Anabolic Androgenic Steroid Use in Adolescent student-athletes: The Pressure to Perform Webinar

Date: 
Wednesday, February 10, 2021 - 11:00 to 12:30
Webinar Fee: 
$22.50 for NATA members / $37.50 for non-members
CEUs: 
1.5 EBP CEU
Target Audience: 
Athletic Trainers
Presenter
Presenter: 
Tavis Piattoly, MS, RD, LDN
Bio: 
One of the leading Sports Dietitians and Nutrition Consultants in the industry with over 15 years of experience specializing in the development of nutrition plans for Professional, College, and High School Athletes to improve their performance, health, and recovery. Experienced and Professional public speaker surrounding the topics of Sports Nutrition and Dietary Supplement Use in High School, College, and Professional Athletes. Specializing in: - Nutrition education and meal planning development for performance enhancement - Development of dietary supplementation protocols for athletes - Consulting for Nutrition and Supplement Companies for product formulation and development - Corporate Nutrition Presentations for Companies, Teams, and Organizations - Private Label and Customization of Vitamin and Supplement Formulas
Abstract: 

Anabolic androgenic steroid (AAS) use is rapidly becoming a public health problem for the United States as well as many Western countries. The British Medical Association Board of Science and Education revealed the prevalence in UK fitness centers to be around 13%, whereas in dedicated bodybuilding gyms, the prevalence rate peaks at almost half of all members. Adolescents are the most studied population for the prevalence of AAS abuse and research has indicated national AAS abuse rates were 4.3% and 2.2% for males and females, respectively (3.3% overall). While AAS have legal therapeutic use for specific medical disorders, healthy individuals use and abuse them to enhance physical performance or alter their physique.   

However, AAS are not the only consideration with athletes trying to obtain an edge on the competition.  Dietary supplements are also an avenue athletes turn to in order to enhance performance and alter their physique.  The dietary supplement industry is loosely regulated and are not subject to the same pre-approval requirements and quality tests as FDA-approved medication.

Research suggests that high school athletes are less likely to use steroids if their peers and parents disapprove, indicating that peers and parents can be strong partners in prevention efforts. Presenting both the risks and benefits of anabolic steroid use is more effective in convincing adolescents about steroids' negative effects, apparently because the students find a balanced approach more credible. Furthermore, research has demonstrated a comprehensive approach educating athletes about the harmful effects of anabolic steroids and providing nutrition and weight training alternatives to steroid use through the Adolescents Training and Learning to Avoid Steroids (ATLAS) program, has increased a football players’ healthy behaviors and reduced their intensions to misuse steroids. Studies have demonstrated after one year of the ATLAS program, football student athletes had less use of anabolic steroids and less intention to misuse them in the future and less misuse of “athletic enhancing supplements”.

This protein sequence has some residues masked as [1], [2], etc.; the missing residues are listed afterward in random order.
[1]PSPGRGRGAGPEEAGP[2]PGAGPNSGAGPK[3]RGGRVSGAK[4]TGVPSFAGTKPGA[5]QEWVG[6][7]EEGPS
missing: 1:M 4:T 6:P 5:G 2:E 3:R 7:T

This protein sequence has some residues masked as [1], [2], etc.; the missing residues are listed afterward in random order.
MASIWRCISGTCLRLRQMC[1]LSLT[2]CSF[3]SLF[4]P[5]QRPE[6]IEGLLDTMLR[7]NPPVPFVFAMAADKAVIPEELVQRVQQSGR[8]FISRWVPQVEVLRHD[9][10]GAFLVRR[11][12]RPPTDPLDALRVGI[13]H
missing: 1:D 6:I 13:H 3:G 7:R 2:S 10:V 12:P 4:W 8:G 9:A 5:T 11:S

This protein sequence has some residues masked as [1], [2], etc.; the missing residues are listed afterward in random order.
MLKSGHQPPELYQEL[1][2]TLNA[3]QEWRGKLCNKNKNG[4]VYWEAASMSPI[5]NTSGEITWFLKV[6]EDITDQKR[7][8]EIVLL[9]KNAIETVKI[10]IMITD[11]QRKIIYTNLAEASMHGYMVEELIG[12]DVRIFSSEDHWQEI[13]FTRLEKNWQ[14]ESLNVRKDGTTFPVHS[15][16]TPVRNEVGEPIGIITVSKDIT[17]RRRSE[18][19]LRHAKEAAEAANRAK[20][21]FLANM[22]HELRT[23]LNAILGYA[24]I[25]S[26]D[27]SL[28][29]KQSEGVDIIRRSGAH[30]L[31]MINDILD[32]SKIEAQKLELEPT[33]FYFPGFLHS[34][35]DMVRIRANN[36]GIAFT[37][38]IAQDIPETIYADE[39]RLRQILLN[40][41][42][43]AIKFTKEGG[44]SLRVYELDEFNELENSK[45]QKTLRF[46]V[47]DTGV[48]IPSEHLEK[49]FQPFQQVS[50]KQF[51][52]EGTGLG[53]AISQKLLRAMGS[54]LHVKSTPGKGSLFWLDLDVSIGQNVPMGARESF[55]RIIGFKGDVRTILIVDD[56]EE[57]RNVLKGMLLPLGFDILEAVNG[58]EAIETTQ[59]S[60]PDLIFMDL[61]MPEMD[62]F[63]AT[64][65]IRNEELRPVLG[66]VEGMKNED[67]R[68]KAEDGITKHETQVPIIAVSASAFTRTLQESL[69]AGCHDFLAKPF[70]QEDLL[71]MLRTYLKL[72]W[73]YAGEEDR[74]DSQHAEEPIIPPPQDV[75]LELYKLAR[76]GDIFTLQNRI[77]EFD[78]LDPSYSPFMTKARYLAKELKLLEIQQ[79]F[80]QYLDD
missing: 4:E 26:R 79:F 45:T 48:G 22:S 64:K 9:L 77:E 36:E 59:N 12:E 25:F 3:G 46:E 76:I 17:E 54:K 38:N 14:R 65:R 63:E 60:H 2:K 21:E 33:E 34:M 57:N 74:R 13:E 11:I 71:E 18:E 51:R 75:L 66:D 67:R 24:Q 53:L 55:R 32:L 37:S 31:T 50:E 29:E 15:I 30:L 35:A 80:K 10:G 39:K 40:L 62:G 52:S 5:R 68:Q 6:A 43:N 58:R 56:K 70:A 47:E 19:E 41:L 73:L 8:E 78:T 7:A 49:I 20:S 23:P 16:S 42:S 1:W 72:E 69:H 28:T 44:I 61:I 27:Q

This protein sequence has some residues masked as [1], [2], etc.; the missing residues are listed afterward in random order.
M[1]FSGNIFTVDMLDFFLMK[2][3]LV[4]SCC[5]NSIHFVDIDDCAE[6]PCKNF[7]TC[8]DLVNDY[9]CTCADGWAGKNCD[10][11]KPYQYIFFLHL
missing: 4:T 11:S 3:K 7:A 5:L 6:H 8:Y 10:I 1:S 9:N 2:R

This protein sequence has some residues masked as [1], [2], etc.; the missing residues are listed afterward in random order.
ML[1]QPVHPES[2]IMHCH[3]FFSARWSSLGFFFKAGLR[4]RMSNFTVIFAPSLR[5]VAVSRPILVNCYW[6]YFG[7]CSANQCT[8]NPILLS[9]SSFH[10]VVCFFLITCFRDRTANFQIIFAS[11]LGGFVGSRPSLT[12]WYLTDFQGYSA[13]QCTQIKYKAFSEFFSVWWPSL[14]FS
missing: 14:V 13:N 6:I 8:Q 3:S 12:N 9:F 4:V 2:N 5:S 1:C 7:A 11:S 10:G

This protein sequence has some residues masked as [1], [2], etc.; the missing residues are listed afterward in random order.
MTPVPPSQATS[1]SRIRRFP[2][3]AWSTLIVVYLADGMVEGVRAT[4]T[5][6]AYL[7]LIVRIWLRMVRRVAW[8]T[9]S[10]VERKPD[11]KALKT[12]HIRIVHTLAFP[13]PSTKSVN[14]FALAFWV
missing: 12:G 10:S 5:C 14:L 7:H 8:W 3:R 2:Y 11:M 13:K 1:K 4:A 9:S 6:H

Athletic trainers may interact with individuals who use or intend to use AAS, therefore, it is imperative that athletic trainers understand these prohibited substances so they can identify a current user while educating those who are considering using with the current and accurate evidence to prevent usage and potential negative consequences. Health care professionals and educators should be aware of the dynamic, social process of AAS abuse. Active monitoring for AAS abuse and maintaining an open, honest, and evidence-based dialogue with all stakeholders, including athletes, coaches, administrators, parents, advisory groups, and others, is vital.

Athletic Training Domains: 
EBP
Course Level: 
Essential
Clinical Objectives: 

At the conclusion of this presentation, the learner will be able to:

Participants will be able to identify the signs and symptoms of anabolic androgenic steroid use.
Participants will be able to identify dietary supplements that are 3rd party tested and free of banned substances.
Participants will be able to describe how to educate athletes on the signs, symptoms, and potential side effects of anabolic androgenic steroid and dietary supplement use.
Participants will be able to identify dietary supplements that are supported by the scientific evidence compared to those being marketed without evidence.
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